HTML5 Video, not HTML5-format Video…

Recently I’ve been hearing a lot of buzz about HTML5 Video, and my biggest gripe is that people are referring to it as if it’s a format. Let’s get that straightened out right now. There is no such thing as an HTML5 Video. There is such a thing as an HTML5 compliant browser playing back video using the <video> element instead of Flash, Windows Media Player or QuickTime. Now that the misunderstanding is all cleared up, let’s move on to the considerations you might make as a content distributor or an end user.

Why Does (almost) Everyone Use Flash to Serve Video?

It’s YouTube’s fault really. Before YouTube became the leviathan it now is, people used QuickTime, Windows Media Player and even Real Player to distribute videos online. This was imperfect as in those days, most Windows users didn’t have QuickTime, most Mac users didn’t have Windows Media Player, and everyone hated Real Player. Although YouTube was not the first to use Flash as a video player, they definitely popularized it.

Using a Flash player allows you to design your own player controls and features, interrupt the video with ads, and attempt to mask the source video file, making it difficult for viewers to download the video and share it with their friends; the full-screen viewing option was also a perk of using Flash as a video player.

In the days of an Internet that was free of ad supported videos, crowded with dial-up modems, and accompanied by Zip Disks, it was a great thing for people to be able to download your video and share it with their friends. Today things have changed.

Sites like YouTube, Hulu,, and others depend on Flash as a mechanism to serve pre-roll ads and insert commercial breaks into the videos/television shows you watch; they love Flash. It’s important to note that some clever individuals have devised ways to download YouTube videos, so you can watch them on your desktop without a browser or Flash. One recent implementation is to change the y in YouTube to a 3 and the site will give you a download link for the video you were watching. These hacks are usually closed by YouTube after they become popular.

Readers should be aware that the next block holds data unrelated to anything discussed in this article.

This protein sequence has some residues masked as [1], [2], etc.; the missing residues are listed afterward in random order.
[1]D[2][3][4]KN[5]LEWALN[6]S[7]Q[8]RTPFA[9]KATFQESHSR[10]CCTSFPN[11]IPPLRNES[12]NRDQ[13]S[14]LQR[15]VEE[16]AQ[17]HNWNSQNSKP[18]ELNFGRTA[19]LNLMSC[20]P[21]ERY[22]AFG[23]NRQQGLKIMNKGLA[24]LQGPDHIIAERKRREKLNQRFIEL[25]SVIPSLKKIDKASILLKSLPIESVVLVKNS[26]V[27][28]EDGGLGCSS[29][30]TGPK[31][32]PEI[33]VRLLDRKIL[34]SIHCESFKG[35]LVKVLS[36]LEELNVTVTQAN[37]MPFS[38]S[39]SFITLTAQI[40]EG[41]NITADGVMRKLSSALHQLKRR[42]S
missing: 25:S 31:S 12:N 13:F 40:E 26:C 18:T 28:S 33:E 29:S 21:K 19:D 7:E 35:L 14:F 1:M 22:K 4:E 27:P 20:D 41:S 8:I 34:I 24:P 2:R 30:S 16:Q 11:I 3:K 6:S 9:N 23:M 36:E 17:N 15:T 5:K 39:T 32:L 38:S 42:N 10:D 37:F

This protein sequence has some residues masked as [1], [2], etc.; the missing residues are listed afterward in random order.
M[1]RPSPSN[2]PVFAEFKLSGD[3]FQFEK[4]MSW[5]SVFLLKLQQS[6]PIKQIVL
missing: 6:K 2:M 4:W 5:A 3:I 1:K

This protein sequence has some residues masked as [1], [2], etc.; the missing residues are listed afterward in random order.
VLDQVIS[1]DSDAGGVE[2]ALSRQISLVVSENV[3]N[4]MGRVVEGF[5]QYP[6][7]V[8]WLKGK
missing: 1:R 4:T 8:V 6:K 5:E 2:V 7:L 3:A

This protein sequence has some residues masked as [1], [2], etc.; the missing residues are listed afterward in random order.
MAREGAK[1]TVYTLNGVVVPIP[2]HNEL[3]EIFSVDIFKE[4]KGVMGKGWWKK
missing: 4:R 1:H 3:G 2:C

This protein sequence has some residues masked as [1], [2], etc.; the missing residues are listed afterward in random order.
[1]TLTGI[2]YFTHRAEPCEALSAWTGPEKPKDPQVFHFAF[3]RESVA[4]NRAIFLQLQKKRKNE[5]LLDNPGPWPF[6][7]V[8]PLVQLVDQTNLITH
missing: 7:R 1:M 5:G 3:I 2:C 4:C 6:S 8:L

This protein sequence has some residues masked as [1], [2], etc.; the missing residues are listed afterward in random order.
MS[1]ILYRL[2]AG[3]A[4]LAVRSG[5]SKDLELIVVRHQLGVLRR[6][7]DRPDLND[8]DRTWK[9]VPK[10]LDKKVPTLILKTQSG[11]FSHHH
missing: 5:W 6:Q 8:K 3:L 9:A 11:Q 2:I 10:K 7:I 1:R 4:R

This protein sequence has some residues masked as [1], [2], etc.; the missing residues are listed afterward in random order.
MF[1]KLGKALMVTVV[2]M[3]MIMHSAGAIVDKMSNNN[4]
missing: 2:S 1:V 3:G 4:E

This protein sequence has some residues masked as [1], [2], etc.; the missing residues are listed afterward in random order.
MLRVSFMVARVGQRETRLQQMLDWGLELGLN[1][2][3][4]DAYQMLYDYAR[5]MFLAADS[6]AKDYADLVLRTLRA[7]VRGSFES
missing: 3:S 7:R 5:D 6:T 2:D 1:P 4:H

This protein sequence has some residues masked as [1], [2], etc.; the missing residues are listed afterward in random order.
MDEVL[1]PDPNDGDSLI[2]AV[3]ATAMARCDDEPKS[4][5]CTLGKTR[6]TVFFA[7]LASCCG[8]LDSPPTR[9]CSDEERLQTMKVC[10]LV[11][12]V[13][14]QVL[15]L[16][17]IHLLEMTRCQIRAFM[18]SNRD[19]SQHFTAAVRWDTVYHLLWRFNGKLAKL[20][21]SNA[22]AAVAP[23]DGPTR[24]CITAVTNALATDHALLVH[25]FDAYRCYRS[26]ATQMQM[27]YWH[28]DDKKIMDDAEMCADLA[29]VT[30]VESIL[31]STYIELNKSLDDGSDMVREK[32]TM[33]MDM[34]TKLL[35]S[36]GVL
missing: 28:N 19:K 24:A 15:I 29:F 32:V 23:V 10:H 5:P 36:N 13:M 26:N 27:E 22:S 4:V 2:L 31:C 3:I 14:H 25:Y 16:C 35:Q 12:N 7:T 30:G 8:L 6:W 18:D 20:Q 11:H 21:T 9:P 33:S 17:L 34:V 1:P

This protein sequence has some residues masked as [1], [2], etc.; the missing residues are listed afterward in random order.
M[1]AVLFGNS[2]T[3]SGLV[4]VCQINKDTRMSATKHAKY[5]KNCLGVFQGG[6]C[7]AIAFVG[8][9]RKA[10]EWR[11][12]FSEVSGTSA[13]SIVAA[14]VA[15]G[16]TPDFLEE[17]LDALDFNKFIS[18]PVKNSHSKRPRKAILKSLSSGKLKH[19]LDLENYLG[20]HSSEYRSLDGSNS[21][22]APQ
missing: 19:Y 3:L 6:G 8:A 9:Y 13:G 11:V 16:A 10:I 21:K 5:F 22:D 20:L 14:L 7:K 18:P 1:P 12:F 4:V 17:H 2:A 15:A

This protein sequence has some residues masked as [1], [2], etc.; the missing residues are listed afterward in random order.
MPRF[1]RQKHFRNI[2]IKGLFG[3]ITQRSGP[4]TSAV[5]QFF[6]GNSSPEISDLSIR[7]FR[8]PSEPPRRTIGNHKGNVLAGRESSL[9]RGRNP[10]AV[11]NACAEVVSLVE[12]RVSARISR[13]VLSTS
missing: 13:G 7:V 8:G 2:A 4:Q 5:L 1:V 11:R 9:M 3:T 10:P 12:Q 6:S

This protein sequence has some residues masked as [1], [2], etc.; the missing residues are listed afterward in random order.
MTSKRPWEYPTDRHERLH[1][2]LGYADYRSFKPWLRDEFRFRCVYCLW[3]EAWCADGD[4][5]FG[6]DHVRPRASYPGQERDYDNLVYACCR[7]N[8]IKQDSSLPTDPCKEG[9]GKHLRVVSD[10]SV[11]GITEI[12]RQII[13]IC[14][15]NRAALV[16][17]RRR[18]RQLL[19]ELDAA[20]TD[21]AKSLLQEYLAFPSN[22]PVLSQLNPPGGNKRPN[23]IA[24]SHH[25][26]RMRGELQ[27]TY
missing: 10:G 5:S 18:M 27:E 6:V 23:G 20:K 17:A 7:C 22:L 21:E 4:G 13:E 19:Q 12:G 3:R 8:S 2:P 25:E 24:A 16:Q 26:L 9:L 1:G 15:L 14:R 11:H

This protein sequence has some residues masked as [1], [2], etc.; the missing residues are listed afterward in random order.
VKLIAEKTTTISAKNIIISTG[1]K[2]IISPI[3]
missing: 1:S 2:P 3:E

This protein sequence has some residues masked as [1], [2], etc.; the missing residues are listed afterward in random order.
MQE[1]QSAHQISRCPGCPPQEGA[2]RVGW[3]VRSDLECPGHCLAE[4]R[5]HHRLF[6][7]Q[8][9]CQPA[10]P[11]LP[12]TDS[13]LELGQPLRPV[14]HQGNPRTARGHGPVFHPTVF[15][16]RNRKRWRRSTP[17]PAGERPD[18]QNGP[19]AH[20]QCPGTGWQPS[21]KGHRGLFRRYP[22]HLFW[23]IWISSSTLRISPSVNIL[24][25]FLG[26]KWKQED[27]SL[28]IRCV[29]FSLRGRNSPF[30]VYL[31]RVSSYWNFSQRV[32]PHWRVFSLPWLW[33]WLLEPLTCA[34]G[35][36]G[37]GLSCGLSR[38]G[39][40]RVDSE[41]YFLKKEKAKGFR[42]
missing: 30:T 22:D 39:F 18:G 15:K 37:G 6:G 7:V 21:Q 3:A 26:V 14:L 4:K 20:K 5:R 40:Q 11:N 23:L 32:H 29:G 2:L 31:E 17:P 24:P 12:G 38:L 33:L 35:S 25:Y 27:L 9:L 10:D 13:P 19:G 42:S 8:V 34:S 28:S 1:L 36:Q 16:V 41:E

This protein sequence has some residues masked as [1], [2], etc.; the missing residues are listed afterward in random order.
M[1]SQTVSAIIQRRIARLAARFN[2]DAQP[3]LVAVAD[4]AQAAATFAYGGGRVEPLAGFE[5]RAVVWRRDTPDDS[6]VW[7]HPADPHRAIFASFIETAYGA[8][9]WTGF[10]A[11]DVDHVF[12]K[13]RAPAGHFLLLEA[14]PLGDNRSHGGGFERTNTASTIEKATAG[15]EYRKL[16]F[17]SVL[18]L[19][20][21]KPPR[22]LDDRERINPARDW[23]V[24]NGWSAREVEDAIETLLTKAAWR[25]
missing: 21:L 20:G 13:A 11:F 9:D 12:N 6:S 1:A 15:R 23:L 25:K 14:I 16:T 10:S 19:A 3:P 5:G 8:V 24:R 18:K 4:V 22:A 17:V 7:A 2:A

Why Does Apple Seem to Hate Flash?

Apple delivers the full web experience on its iPhone and more recently, the iPad. However some argue that Flash is missing from this experience, and are hopeful that Apple will add Flash support to the iPhone OS. Apple has a real conflict of interest here; many users would love to use their iPhone to view Hulu or another TV network’s website, but the issue is that Apple already has a commercial distribution method for TV shows: iTunes. Here’s an example of a company that does not love Flash.

How Does This Affect the End User

For the most part, the end user does not know any better, and with Flash penetration being close to 100% (meaning that most computers have it installed) it remains to be the most reliable way to get a video to your user. If you use a Flash player to serve your video file, chances are that your user will see the video and be able to play it back with no trouble.

Why Do We Even Care About HTML5?

Flash is owned by Adobe, and it’s closed source which means that they control it from beginning to end. HTML is an open standard that previously lacked the ability to play back video files natively, but HTML version 5 aims to change that. Not using flash to embed video will appeal to the purists out there, but it may not even matter to the end users. From a technical standpoint, HTML5’s native <video> element will allow many of the same features as a typical Flash based player, but without the overhead of an additional plug-in and the increased memory use that comes with it. With HTML5 we will be able to create video players that load more quickly, have completely custom controls, and offer better accessibility than Flash players can.

What Browsers Support Native HTML5 Video Playback?

Currently the latest versions of Firefox, Chrome & Safari support HTML5 video playback, however Firefox does not yet support the video formats being used by YouTube in their HTML5 beta note that they don’t show HTML5 videos when the video has ads. Internet Explorer 9 (which is still in a closed beta) is said to have excellent support for HTML5 however it’s not public yet, so only time will tell if the HTML5 support is what we all hope it’ll be.

In summary, HTML5 is the future and videos online are here to stay, but the truth is that Flash has carved out a nice home for itself in the delivery of commercial video content and they like it that way. The content creators are happy about it too! I doubt that end users desiring a purer experience are either plentiful or persuasive enough to change that anytime soon. So if you are a content creator, let your users know that you are aware of HTML5’s native video playback ability, but keep that Flash player for as long as you can, as it practically guarantees your users will see your videos.

It’s also important to remember where Flash came from. Flash excels at creating rich vector animations, interaction with sound, and is backed by a powerful scripting language. Websites like Albino Black Sheep host thousands of Flash-based games that would not be possible without the power of Flash. Today the most common use of Flash is as a video player, but it’s an amazing platform for accomplishing so much more than playing back video files and serving ads.

Related Reading:

Video on the Web:
Vimeo’s HTML5 beta:
YouTube’s HTML5 beta:

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